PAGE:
Jailed Russian former oil tycoon Mikhail Khodorkovsky has begun a hunger strike in protest at denial of medical treatment to a jailed colleague.
Mr Khodorkovsky said he was facing an impossible moral choice
Vasily Aleksanian, a former executive of the Yukos oil firm, has AIDS and his health is said to be getting worse.
Mr Khodorkovsky says officials are punishing Mr Aleksanian for refusing to sign false confessions against him.
The two men were jailed in 2005 for fraud and tax evasion in a trial critics said was politically-motivated.
In a letter posted on his supporters' website, Mr Khodorkovsky said Mr Aleksanian had been refused medication and deliberately placed in poor conditions.
He said he had no choice but to "abandon the legal framework" and start a hunger strike.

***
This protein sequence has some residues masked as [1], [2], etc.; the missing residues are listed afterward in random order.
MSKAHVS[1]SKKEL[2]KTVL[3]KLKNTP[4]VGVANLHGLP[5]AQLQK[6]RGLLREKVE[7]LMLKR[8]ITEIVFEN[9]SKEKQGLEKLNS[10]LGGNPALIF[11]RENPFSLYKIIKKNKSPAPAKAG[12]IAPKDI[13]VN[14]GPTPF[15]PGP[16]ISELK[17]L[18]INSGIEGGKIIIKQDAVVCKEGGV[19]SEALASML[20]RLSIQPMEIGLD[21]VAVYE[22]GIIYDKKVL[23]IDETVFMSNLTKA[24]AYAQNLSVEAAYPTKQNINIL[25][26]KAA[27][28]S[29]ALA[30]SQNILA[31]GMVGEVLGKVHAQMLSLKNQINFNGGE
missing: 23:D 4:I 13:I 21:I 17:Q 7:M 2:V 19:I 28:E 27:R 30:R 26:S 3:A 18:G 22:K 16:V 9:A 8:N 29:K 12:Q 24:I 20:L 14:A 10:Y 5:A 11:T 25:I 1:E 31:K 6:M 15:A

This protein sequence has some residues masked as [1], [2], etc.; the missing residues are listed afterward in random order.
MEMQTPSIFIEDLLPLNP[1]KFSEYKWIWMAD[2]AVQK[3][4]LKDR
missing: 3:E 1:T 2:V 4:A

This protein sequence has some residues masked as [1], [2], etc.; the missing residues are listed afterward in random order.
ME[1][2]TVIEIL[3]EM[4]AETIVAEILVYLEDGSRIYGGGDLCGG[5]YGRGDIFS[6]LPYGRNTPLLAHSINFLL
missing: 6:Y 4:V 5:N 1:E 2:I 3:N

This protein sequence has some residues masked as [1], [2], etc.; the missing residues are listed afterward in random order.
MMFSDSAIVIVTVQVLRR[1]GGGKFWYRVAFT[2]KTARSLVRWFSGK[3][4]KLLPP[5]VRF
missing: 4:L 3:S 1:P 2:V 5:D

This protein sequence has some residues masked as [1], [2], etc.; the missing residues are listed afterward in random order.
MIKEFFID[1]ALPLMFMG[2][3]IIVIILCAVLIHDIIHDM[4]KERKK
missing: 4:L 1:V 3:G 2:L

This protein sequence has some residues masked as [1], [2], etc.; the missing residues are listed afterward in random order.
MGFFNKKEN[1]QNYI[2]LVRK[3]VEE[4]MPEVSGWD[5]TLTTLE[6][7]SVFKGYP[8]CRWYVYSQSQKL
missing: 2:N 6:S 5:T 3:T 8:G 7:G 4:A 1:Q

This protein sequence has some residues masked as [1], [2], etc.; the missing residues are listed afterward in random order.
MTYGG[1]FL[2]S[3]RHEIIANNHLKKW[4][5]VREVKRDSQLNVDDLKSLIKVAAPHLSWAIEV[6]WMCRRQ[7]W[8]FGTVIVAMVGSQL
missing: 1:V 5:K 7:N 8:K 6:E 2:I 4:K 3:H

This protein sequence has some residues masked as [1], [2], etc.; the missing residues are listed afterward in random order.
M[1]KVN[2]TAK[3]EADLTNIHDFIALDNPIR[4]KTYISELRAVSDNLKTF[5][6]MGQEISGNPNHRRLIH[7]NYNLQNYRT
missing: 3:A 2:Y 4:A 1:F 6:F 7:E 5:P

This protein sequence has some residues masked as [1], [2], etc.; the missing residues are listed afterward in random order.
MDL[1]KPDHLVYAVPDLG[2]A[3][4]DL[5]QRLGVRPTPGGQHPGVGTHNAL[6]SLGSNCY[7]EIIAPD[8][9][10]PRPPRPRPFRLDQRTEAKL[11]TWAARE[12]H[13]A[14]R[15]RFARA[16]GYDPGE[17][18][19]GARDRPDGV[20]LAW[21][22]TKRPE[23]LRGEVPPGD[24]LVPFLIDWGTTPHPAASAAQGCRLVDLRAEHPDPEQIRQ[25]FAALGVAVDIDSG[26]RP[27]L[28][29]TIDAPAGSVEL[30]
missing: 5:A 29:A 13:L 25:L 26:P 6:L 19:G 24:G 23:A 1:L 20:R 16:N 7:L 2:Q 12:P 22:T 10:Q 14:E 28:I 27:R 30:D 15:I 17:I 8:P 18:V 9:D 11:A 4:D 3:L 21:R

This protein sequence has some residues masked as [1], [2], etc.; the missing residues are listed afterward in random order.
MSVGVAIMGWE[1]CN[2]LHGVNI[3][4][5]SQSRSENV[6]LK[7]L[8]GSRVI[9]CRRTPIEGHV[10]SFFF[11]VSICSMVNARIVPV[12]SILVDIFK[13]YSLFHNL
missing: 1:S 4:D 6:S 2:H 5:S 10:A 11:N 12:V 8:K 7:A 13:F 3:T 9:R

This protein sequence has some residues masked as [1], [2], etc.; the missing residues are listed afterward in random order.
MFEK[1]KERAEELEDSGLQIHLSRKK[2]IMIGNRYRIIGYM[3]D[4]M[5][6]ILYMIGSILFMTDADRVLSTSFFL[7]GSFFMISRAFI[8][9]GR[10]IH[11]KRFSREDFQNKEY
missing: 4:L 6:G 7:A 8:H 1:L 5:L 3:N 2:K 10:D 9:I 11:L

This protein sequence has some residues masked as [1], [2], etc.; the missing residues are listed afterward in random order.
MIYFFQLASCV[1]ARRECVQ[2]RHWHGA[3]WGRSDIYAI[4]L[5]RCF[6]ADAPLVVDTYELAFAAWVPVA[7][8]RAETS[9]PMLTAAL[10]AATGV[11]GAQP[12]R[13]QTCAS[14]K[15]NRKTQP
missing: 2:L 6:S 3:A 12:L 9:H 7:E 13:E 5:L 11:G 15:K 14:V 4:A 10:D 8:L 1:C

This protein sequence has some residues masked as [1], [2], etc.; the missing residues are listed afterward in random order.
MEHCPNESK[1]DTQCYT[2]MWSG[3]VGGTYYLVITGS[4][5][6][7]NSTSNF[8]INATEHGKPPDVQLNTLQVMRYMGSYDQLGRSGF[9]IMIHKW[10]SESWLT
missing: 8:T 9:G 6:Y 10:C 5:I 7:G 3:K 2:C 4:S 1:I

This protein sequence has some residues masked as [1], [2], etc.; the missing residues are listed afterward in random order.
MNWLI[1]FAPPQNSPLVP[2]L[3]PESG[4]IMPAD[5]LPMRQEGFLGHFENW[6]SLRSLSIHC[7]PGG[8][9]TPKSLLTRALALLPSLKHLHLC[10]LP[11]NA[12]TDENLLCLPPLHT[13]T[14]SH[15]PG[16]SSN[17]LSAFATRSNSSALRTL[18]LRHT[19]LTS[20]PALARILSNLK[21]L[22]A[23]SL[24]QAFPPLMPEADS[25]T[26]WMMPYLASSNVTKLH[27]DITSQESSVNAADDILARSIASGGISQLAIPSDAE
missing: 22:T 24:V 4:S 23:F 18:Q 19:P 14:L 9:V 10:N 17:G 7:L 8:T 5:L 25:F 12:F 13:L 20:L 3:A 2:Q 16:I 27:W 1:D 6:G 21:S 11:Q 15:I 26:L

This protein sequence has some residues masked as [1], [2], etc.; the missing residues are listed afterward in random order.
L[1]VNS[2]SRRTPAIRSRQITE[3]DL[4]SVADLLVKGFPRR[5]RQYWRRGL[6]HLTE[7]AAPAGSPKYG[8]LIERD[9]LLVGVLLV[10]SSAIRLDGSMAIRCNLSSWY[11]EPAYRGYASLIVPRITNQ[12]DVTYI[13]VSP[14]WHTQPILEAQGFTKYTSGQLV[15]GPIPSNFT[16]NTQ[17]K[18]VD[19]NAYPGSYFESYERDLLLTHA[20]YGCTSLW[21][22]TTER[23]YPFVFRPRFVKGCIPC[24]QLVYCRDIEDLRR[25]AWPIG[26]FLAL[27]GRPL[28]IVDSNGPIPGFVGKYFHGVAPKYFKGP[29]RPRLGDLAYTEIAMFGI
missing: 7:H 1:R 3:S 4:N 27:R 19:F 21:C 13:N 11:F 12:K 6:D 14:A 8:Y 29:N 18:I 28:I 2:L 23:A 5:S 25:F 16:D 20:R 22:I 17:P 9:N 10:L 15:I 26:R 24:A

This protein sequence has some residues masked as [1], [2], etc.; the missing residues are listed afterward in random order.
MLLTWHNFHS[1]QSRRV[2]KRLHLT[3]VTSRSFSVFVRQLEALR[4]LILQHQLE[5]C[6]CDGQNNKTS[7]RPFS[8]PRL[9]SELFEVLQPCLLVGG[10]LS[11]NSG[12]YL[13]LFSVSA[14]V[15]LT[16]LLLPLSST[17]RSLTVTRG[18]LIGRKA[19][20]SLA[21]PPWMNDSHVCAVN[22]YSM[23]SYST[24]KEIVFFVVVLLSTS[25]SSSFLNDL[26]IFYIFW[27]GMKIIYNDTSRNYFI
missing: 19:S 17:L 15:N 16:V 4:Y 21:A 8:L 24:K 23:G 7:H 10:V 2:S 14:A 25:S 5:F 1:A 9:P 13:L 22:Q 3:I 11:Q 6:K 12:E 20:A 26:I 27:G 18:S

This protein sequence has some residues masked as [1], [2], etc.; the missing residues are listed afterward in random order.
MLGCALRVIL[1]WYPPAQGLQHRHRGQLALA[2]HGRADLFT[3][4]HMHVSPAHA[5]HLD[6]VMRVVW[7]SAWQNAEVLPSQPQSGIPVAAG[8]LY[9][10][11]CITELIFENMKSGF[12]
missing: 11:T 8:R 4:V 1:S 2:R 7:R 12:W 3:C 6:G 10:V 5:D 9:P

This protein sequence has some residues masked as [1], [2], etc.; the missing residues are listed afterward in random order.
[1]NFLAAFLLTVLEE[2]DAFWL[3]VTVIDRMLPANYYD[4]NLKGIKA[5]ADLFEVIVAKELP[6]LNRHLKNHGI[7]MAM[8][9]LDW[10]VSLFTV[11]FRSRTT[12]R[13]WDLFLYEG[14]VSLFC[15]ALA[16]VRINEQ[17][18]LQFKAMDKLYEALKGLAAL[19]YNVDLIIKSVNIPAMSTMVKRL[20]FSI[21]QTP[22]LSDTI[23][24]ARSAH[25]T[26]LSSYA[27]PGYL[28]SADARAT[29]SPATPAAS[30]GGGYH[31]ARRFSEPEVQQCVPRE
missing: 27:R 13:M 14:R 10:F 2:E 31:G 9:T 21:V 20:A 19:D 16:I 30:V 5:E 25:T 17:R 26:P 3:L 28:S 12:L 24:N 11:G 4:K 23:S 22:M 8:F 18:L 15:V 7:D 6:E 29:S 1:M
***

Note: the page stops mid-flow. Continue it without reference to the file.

"I am facing an impossible moral choice: admit to crimes I haven't committed and save the life of a man, but destroy the fate of innocents who will be charged as my accomplices," he said.
Mr Aleksanian has said he has developed serious health complications and is nearly blind.
Mr Aleksanian says he believes he will die in prison
Mr Khodorkovsky's international lawyer Robert Amsterdam said Russia was "flouting not only international law but the norms of morality".
In an apparent reference to the Soviet era, he said denial of treatment to Mr Aleksanian returned the Russian prosecutors' office "to its role in a different chapter of Russian history".
"This hunger strike should draw attention to the outrageous conduct of senior members of the Russian Federation who should be held personally responsible for these crimes," he said.
Mr Khodorkovsky, the founder of the Yukos oil company and once Russia's richest man, is serving an eight-year sentence at a prison camp in Siberia.
His supporters have always said that his arrest was punishment for his support of pro-Western opposition political parties.